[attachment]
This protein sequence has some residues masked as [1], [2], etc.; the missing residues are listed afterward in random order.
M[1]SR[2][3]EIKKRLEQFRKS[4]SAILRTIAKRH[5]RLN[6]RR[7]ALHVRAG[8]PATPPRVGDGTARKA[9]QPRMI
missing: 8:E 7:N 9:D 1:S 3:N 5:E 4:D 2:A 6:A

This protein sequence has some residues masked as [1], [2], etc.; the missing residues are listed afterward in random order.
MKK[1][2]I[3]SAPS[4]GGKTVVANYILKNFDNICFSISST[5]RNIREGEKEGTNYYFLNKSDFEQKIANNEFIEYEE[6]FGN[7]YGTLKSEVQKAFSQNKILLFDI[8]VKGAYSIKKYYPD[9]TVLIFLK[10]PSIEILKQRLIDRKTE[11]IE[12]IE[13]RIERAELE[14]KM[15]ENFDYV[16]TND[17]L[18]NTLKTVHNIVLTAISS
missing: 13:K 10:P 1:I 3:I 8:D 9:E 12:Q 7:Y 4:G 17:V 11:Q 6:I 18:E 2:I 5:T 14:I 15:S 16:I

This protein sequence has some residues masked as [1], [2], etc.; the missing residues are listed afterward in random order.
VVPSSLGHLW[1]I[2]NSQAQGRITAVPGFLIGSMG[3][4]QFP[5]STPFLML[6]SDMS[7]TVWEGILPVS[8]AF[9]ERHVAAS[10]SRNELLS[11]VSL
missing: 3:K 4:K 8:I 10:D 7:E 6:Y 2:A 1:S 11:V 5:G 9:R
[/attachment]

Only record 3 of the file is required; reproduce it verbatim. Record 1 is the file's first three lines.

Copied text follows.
This protein sequence has some residues masked as [1], [2], etc.; the missing residues are listed afterward in random order.
VVPSSLGHLW[1]I[2]NSQAQGRITAVPGFLIGSMG[3][4]QFP[5]STPFLML[6]SDMS[7]TVWEGILPVS[8]AF[9]ERHVAAS[10]SRNELLS[11]VSL
missing: 3:K 4:K 8:I 10:D 7:E 6:Y 2:A 1:S 11:V 5:G 9:R